Bogota is a city of complexities. I can’t say I loved it, but I can’t say I hated it either. It was simply a place that I passed through, and admittedly had a lot of fun while doing so.
One thing that struck me was the mall mania. Colombian’s love their shopping malls, it seemed almost like a national pride.
Upon driving into the mall armed officials with Alsatians check your car for explosions. Apparently back in the day the guerilla groups targeted shopping malls for terrorist attacks. This stringent safety precaution made made me feel safer. I think.
I was shown around countless malls. I dined in many malls. I was even surprised to discover that they had clubs on top of their malls! Night clubs! It was such a surreal feeling to get all prettied up, park and then walk through a deserted mall to go to a club.
To be fair it was one of the funnest clubs I’ve ever been to. Four floors of eclectic mayhem. The staff come around and decorate you. I was given a hat and a sash that translates roughly to “your life will be beautiful.” One can only hope.
And I was lucky enough to suffer my first Aguardiente hangover, or Guaro as the locals so fondly call it. Guaro is a fun drink, kind of like Tequila but with an Aniseed twang. When you’re drinking it the world is a wonderful place. That could be because you order it by the bottle, and drink it in shots. Vomiting Guardo I can assure you, is something you never want to repeat ever again.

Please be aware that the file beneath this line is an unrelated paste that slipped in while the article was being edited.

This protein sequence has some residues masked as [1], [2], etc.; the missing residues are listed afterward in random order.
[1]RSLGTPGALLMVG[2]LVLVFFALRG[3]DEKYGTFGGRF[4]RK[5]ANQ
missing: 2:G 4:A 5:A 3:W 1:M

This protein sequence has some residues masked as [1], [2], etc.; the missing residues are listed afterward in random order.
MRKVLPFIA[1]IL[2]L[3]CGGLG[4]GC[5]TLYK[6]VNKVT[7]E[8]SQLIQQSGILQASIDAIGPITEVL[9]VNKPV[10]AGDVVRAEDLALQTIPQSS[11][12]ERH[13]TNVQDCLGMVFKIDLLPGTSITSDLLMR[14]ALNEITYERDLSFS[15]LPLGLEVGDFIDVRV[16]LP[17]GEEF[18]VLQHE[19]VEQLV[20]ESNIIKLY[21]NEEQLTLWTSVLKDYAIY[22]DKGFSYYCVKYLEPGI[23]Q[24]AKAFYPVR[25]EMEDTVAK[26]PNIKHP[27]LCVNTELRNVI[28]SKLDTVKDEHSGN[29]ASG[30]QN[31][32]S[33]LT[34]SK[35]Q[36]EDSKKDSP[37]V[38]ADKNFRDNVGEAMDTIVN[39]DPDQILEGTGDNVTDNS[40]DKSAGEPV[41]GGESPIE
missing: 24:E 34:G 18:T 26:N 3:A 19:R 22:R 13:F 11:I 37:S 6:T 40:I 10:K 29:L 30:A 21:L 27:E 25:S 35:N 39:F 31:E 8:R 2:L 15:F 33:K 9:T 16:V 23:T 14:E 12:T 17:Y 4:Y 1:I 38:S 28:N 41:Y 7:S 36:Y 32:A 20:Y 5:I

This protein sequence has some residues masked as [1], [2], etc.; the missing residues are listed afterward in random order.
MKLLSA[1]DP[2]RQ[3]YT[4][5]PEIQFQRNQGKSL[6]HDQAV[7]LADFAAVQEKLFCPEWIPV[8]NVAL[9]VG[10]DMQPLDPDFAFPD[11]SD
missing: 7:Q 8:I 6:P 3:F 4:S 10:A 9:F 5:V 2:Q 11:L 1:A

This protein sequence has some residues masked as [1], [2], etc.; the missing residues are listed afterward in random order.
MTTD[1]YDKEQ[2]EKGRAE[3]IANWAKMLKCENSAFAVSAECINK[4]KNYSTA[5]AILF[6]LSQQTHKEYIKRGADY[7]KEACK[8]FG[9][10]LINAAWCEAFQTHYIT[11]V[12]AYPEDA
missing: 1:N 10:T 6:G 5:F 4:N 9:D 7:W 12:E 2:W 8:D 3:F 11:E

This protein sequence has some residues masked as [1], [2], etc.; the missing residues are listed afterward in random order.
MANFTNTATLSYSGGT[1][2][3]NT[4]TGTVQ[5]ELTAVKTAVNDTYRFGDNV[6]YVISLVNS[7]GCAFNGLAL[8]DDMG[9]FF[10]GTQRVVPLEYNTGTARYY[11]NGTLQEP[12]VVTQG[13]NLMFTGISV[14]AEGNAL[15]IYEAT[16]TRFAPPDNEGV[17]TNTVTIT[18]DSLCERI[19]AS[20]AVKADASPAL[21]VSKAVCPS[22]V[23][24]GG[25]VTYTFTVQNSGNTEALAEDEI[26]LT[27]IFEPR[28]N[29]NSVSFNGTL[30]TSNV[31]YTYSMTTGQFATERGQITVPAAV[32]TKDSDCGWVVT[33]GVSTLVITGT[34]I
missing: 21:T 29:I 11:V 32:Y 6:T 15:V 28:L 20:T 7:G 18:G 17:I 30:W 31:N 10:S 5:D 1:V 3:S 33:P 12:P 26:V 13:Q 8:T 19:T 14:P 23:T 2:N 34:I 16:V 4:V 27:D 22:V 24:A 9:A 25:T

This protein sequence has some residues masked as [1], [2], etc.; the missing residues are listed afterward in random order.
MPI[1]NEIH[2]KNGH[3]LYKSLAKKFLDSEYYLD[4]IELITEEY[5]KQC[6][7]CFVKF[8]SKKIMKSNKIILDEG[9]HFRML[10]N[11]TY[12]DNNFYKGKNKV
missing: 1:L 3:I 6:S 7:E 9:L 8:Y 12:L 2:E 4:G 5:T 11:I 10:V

My most vivid memory of Bogota is Colombia’s first game in the Football World Cup. We piled into a foot traffic area called Zona-T and the ambience was unreal. Here in New Zealand we’re not the most passionate folk, even over our beloved Rugby. Colombian’s passion for football was something else. The facials were incredible. The streets were alive. It was like one big giant dress up party. After the victory we had to escape before we were completely caked in foam and flour (though to be honest I wouldn’t have really minded)
As locals became drunk the festivities quickly spiralled out of control. Drunken fights broke out, flour throwing become aggressive, and next thing there was a topless girl crying on a police mans shoulder. 8 people died that night from fights or incidental victory gun shots going awol. As we all know, passion and drinking don’t always very well together. But that things escalated so badly is a little bit frightening, and perhaps a reflection of Colombia’s sadly violet past.
That game sparked a liquor ban in Bogota for the rest of World Cup. Luckily I was soon long gone, in parts of the country were folk tolerated their liquor more cheerfully.